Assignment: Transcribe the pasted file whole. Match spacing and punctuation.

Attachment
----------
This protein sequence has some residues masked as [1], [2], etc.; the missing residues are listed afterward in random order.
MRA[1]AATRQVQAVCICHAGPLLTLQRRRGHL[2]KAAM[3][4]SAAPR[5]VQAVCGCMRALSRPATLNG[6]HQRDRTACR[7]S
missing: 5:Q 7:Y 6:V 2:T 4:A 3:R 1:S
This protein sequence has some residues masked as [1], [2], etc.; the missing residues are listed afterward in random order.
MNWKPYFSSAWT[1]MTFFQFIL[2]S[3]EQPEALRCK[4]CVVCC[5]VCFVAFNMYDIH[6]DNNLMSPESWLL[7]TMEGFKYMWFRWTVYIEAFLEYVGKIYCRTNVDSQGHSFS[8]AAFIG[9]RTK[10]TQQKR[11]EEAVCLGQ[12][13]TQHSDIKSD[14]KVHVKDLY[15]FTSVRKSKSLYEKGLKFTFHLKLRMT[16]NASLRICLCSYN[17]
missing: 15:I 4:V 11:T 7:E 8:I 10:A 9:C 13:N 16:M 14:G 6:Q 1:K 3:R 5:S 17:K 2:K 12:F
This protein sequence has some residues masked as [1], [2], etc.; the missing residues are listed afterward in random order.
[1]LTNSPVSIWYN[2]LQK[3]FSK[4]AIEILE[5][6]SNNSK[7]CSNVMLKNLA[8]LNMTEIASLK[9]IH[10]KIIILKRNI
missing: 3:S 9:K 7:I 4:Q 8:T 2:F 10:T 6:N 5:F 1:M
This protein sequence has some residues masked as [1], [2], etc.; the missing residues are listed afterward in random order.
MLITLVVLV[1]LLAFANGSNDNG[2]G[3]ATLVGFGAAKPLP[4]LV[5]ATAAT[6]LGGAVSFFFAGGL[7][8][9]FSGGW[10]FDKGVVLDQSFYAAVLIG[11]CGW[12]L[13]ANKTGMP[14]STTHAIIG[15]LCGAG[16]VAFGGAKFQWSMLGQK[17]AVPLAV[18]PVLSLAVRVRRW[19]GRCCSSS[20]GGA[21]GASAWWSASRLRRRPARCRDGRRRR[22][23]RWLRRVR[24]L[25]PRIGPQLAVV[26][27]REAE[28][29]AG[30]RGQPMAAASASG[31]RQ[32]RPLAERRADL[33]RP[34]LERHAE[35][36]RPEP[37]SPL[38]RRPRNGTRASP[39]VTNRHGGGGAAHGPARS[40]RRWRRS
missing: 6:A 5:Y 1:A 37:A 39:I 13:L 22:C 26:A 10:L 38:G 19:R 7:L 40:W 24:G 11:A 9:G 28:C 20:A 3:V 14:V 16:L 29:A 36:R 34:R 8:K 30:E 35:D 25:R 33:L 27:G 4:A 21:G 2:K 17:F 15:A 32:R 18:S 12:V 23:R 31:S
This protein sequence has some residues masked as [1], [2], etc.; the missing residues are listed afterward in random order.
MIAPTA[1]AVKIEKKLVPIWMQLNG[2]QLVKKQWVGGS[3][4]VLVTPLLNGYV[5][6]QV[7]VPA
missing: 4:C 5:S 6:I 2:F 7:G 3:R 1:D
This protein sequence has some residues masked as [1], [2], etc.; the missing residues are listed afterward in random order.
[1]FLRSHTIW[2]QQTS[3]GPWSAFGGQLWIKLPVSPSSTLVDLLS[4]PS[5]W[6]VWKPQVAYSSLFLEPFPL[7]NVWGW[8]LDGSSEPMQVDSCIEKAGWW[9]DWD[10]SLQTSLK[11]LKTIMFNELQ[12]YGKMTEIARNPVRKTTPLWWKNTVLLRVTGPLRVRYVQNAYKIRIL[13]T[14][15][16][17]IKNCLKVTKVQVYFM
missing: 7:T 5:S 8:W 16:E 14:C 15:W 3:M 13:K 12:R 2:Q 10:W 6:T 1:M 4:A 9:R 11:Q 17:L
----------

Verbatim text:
This protein sequence has some residues masked as [1], [2], etc.; the missing residues are listed afterward in random order.
MRA[1]AATRQVQAVCICHAGPLLTLQRRRGHL[2]KAAM[3][4]SAAPR[5]VQAVCGCMRALSRPATLNG[6]HQRDRTACR[7]S
missing: 5:Q 7:Y 6:V 2:T 4:A 3:R 1:S
This protein sequence has some residues masked as [1], [2], etc.; the missing residues are listed afterward in random order.
MNWKPYFSSAWT[1]MTFFQFIL[2]S[3]EQPEALRCK[4]CVVCC[5]VCFVAFNMYDIH[6]DNNLMSPESWLL[7]TMEGFKYMWFRWTVYIEAFLEYVGKIYCRTNVDSQGHSFS[8]AAFIG[9]RTK[10]TQQKR[11]EEAVCLGQ[12][13]TQHSDIKSD[14]KVHVKDLY[15]FTSVRKSKSLYEKGLKFTFHLKLRMT[16]NASLRICLCSYN[17]
missing: 15:I 4:V 11:T 7:E 8:I 10:A 9:C 13:N 16:M 14:G 6:Q 1:K 3:R 5:S 17:K 2:K 12:F
This protein sequence has some residues masked as [1], [2], etc.; the missing residues are listed afterward in random order.
[1]LTNSPVSIWYN[2]LQK[3]FSK[4]AIEILE[5][6]SNNSK[7]CSNVMLKNLA[8]LNMTEIASLK[9]IH[10]KIIILKRNI
missing: 3:S 9:K 7:I 4:Q 8:T 2:F 10:T 6:N 5:F 1:M
This protein sequence has some residues masked as [1], [2], etc.; the missing residues are listed afterward in random order.
MLITLVVLV[1]LLAFANGSNDNG[2]G[3]ATLVGFGAAKPLP[4]LV[5]ATAAT[6]LGGAVSFFFAGGL[7][8][9]FSGGW[10]FDKGVVLDQSFYAAVLIG[11]CGW[12]L[13]ANKTGMP[14]STTHAIIG[15]LCGAG[16]VAFGGAKFQWSMLGQK[17]AVPLAV[18]PVLSLAVRVRRW[19]GRCCSSS[20]GGA[21]GASAWWSASRLRRRPARCRDGRRRR[22][23]RWLRRVR[24]L[25]PRIGPQLAVV[26][27]REAE[28][29]AG[30]RGQPMAAASASG[31]RQ[32]RPLAERRADL[33]RP[34]LERHAE[35][36]RPEP[37]SPL[38]RRPRNGTRASP[39]VTNRHGGGGAAHGPARS[40]RRWRRS
missing: 6:A 5:Y 1:A 37:A 39:I 13:L 22:C 26:A 10:L 38:G 19:R 7:L 40:W 24:G 11:A 9:G 28:C 20:A 3:V 14:V 16:L 29:A 36:R 34:R 8:K 30:E 35:D 25:R 33:L 27:G 4:A 21:G 2:K 17:F 15:A 32:R 18:S 12:V 23:R 31:S
This protein sequence has some residues masked as [1], [2], etc.; the missing residues are listed afterward in random order.
MIAPTA[1]AVKIEKKLVPIWMQLNG[2]QLVKKQWVGGS[3][4]VLVTPLLNGYV[5][6]QV[7]VPA
missing: 4:C 5:S 6:I 2:F 7:G 3:R 1:D
This protein sequence has some residues masked as [1], [2], etc.; the missing residues are listed afterward in random order.
[1]FLRSHTIW[2]QQTS[3]GPWSAFGGQLWIKLPVSPSSTLVDLLS[4]PS[5]W[6]VWKPQVAYSSLFLEPFPL[7]NVWGW[8]LDGSSEPMQVDSCIEKAGWW[9]DWD[10]SLQTSLK[11]LKTIMFNELQ[12]YGKMTEIARNPVRKTTPLWWKNTVLLRVTGPLRVRYVQNAYKIRIL[13]T[14][15][16][17]IKNCLKVTKVQVYFM
missing: 7:T 5:S 8:W 16:E 14:C 15:W 3:M 13:K 12:R 2:Q 10:W 6:T 1:M 4:A 9:R 11:Q 17:L